Ian Russell exchanged a knowing glance with Zach Lofgren during the second half last week.
The two Rainier High School football standouts were standing on the sideline watching the final minutes of their team’s 47-7 win over No. 10 Wahkiakum in Cathlamet. Lofgren’s final touchdown in the third quarter – an 80-yard kickoff return that was one of five touchdowns the junior quarterback scored – capped scoring the No. 9 Mountaineers’ victory in the district playoff game.
All they had to do after that was wait.
“We looked at each other like, ‘Hey, we’re going to state,’ ” Russell said. “It didn’t set in then, but after the buzzer went off it was like, ‘Wow. We did it.’ ”
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Lofgren, Russell and the Mountaineers did something that hasn’t been done at Rainier for 26 years — advance to the state 2B playoffs.
Rainier’s last trip was in 1991 – one of five the program has made in its 40-year history – when it advanced to the title game before losing to DeSales. The Mountaineers also advanced to the championship in 1990.
But no Rainier team has come close to duplicating those efforts since.
“It’s just been cool seeing the school, administration, parents excited about doing something that doesn’t happen at Rainier,” coach Terry Shaw said.
And the players, he says, are elated. Russell, a senior, had expressed his urgency to win in the district round to Lofgren, where Rainier has come up short many times.
The rest of the team embraced that goal against Wahkiakum, said Lofgren – who was named a WIAA athlete of the week for his efforts, which included 283 all-purpose yards – and delivered a dominating performance to finally advance beyond that 10th week.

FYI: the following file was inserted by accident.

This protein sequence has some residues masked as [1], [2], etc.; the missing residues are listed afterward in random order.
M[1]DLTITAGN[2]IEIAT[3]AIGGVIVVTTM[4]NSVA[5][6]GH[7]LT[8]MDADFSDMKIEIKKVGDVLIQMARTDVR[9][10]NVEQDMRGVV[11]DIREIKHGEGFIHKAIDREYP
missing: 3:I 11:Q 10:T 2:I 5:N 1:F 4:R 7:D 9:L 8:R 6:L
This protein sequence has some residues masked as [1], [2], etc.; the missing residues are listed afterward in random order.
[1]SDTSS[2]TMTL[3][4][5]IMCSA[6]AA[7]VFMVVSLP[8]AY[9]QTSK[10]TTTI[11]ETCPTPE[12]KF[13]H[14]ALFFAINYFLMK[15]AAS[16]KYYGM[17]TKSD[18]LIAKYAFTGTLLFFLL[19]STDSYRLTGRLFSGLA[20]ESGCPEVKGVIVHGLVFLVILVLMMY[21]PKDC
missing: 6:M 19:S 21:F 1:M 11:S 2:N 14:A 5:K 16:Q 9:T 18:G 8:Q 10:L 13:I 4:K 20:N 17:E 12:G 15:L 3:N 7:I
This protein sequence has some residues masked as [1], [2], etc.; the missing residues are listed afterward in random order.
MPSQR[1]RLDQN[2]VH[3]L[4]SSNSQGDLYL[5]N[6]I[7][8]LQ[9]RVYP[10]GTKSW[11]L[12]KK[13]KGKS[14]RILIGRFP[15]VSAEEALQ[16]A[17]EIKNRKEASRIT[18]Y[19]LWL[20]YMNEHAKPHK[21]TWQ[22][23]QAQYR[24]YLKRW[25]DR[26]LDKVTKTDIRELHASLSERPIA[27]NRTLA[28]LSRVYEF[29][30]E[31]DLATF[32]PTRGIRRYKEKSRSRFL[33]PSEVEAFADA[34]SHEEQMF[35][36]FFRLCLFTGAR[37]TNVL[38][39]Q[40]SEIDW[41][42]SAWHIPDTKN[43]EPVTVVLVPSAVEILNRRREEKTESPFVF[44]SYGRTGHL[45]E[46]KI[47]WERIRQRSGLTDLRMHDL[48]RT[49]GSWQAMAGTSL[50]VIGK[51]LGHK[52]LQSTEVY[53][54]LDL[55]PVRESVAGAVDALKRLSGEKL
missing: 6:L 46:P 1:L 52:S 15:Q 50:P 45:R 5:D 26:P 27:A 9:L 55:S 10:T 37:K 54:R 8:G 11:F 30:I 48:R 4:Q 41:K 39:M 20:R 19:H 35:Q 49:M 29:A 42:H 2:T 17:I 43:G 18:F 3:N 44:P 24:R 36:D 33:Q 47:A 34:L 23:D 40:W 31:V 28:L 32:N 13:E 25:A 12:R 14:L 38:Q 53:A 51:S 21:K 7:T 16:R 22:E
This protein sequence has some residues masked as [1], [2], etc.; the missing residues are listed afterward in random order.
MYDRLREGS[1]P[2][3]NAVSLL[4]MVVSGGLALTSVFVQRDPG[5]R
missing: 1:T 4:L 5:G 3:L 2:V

“As a freshman, there was a senior I really looked up to, Nic Henry,” Russell said. “In the crossover game, we were in the locker room at halftime, and we were losing. I remember him saying, ‘This is my senior year. We’ve never won a crossover game. We need to win this game.’
“We didn’t win that game. I remember I promised myself after that game, ‘Before you graduate, you’re going to win a crossover game, and you guys are going to state.’ For that to happen was unbelievable.”
It seems fitting, too, that the streak ended this year. Rainier (7-2) made program history earlier this season, opening with three consecutive shutouts over North Beach, Raymond and Chief Leschi.
Most of Rainier’s wins this season have been decisive, and its only two league losses came to powerhouse Adna (38-16) and defending 2B state champion Napavine (22-0). The Mountaineers didn’t falter after ending the regular season with a bye, and Shaw said Wahkiakum seemed shocked by the Mountaineers’ speed and physicality in the district round.
“They’re playing really confident football,” Shaw said of his players. “There’s no other way to put it – inspired and confident. They believe we belong here. They believe that we can compete with anybody.”
The players are in a good place mentally, Shaw said, and wants to see that continue Friday night when the Mountaineers meet No. 3 Napavine (9-1) for the second time at Tiger Stadium in Centralia.
The Mountaineers remember the crushing shutout three weeks ago on their home field, slogging through the mud and puddles in a downpour. Before the bracket was set, Shaw asked his players if they wanted to play the Tigers again. The resounding answer? Absolutely.
“We didn’t give them our best,” said Lofgren, who likened that first meeting to playing in a pool. “It was just wet and miserable, and we didn’t really run our stuff well. We just wanted another chance at them, and it feels good to get a second chance.”
Russell said the early rematch with Napavine gives Rainier a chance to prove itself in the state bracket. And while there is an unmistakable excitement among the Mountaineers for making it this far, Russell says beating Napavine this week would be just another step toward the ultimate goal.
“I can’t even describe it. It’s awesome,” Russell said of advancing to the state playoffs. “But, our goal is to make school history. We got second place twice back in the ’90s. Making it this far is another stepping stone to want we really want — and we want that state title.”